A former Islamic State recruit referred to as Jihadi Jack for his British links has been stripped of his UK nationality, according to UK media reports.
Jack Letts, a 24-year-old Muslim convert from the town of Oxford, had travelled to Raqqa in Syria as a teenager in 2014 and fought with ISIS before leaving the terrorist group a few years ago.
Letts, who is now being held in a Kurdish jail in northern Syria, has dual Canadian nationality through his father. Under international law, the UK Home Office can revoke British citizenship as long as the individual is not made stateless due to the decision.
While the Home Office said it does not comment on individual cases, a spokesperson noted: "Decisions on depriving a dual national of citizenship are based on substantial advice from officials, lawyers and the intelligence agencies and all available information".
"This power is one way we can counter the terrorist threat posed by some of the most dangerous individuals and keep our country safe," the spokesperson said.
Letts was 18 when he left school in Oxfordshire to join ISIS fighters and was jailed after being captured by Kurdish YPG forces while attempting to flee to Turkey in 2017.
In an interview last year, he said he felt British and that he wanted to return to the UK, but admitted he did not think that would be likely.
"I know I was definitely an enemy of Britain," he told the BBC.
On why he left the UK to join the jihadist group, he said: "I thought I was leaving something behind and going to something better".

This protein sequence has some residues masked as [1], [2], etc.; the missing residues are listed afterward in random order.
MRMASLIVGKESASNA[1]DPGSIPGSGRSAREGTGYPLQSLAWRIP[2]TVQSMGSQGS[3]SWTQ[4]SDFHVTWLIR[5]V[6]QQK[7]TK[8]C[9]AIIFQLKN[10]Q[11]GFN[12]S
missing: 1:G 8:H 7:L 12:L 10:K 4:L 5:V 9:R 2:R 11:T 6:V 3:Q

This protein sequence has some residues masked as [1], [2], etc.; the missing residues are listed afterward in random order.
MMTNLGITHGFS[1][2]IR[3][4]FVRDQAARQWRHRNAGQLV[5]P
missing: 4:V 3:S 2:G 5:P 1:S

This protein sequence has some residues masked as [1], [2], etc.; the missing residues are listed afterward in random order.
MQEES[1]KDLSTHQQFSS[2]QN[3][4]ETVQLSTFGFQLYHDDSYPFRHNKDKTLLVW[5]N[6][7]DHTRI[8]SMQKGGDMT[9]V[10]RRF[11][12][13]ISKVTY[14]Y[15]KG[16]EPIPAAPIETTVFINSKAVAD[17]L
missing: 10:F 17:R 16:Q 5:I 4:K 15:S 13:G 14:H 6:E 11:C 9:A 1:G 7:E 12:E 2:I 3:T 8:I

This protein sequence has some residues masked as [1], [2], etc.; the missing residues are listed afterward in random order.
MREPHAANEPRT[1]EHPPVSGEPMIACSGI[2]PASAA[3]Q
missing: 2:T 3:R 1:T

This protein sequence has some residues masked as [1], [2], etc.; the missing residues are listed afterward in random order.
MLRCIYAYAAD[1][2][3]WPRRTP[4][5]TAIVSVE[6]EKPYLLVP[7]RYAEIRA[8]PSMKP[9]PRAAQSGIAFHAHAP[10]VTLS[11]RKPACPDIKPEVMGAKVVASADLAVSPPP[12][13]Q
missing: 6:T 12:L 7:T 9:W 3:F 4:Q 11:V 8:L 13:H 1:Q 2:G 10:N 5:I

His Oxford-based parents, John Letts and Sally Lane, were convicted at the Old Bailey court in London in June this year for funding terrorism by sending their son 223 pounds.
The couple escaped prison time as they were sentenced to 15 months' imprisonment, which suspended for 12 months.
According to the 'Mail on Sunday', the decision to revoke Letts of his UK citizenship was one of the last decisions taken by former British Prime Minister Theresa May.
It comes after her then Home Secretary Sajid Javid stripped Shamima Begum of her UK citizenship earlier this year on similar grounds of being involved with ISIS.
She was one of three girls from east London who left the UK in February 2015 and travelled to Syria, where she married an ISIS fighter.
The UK Home Office maintains that Begum could claim Bangladeshi citizenship because of her family background but Bangladesh has said she is not a citizen and would not be allowed into the country.
Her case is currently undergoing a legal challenge process.
(This story has not been edited by Business Standard staff and is auto-generated from a syndicated feed.)